Therma-Tru recently launched two new glass styles: Hazelton and Savannah. “Savannah is more Victorian featuring a soft look with leaves and flower petals. Hazelton is a more arts and crafts style. Both include iridescent glass in them. Another new decorative glass is called Element. This is a contemporary glass design and generates strong reactions from people – both positive and negative. It has a marble white type of glass with red highlights,” says Jim McElroy, general manager of product marketing, Therma-Tru.
Jeld-Wen Windows and Doors partners with ODL, a decorative glass manufacturer. “We partner with them to make sure our doors match their glass. We also offer low-E glass and decorative glass with designs,” Souders adds.
Transoms and sidelights can add appeal to an entryway as most manufacturers offer them in multiple shapes with different decorative glass. “We offer transoms and sidelights that are designed to offer more light and aesthetic appeal. They are available with art glass, patterned glass, and authentic divided light as a way to complement the door itself. We also have different shapes available,” says Brenda Baumann, marketing manager for entry doors, Marvin Windows and Doors.
Some homeowners can be hesitant to add transoms and sidelights due to security concerns but manufacturers ease any worries. “Homeowners don’t want people to see into their house. An option for them is adding decorative glass that allows light in but people can’t see into the house,” Kolmeter says. Impact-resistant glass can also add to a home’s security as the glass shatters but does not allow penetration.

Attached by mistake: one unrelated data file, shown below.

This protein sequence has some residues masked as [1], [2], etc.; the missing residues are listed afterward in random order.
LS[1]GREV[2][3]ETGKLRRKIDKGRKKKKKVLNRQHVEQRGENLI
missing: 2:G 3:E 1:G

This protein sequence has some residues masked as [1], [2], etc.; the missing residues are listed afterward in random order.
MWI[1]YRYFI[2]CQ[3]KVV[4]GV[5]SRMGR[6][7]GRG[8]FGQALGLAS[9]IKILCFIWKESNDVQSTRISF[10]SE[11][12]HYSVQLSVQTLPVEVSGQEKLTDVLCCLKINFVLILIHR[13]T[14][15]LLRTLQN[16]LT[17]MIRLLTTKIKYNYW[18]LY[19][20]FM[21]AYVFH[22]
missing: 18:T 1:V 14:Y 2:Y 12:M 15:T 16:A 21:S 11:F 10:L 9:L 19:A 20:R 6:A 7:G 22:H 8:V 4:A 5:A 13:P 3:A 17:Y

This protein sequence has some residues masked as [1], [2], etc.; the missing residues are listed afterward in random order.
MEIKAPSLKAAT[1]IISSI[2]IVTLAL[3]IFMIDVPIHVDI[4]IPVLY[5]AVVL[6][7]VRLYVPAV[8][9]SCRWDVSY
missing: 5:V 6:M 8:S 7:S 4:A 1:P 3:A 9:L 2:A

Doors with multipoint locking systems can also enhance a home’s security with three points of locking instead of one found on traditional doors. “Multipoint locks have been around for a number of years but they are growing in demand. There is a lock on the middle of the door, on the top and at the bottom of the door. It has a number of advantages such as keeping the elements out while adding security. From the outside it looks like a standard door — you can only see the difference if you look from the side of the door,” McElroy says.
Region and door style aren’t as closely connected as one might assume. “People are moving around the country and building second homes in other areas making architecture styles flow throughout the U.S.,” Baumann says.
Despite styles moving throughout the United States, some styles are still prominent in certain areas. “Rustic is very strong in the southwest. You would find very few rustic style doors in New England. Craftsman is popular in the north and northwest but it’s really all over since people really like that style,” McElroy says.
What’s next in the entry door market is anyone’s game. Some manufacturers say the focus will shift to the frame around the door increasing in durability, while others think homeowner demand for Energy Star doors will increase. But no matter where homeowners turn their attention, their desire for personalization and customization is here to stay. “We are going to see a broader diversity of design options. Customers want to make their house their own and one way to do that is with the entry door,” Kolmeter says. “You won’t see more of the same old entry door design.”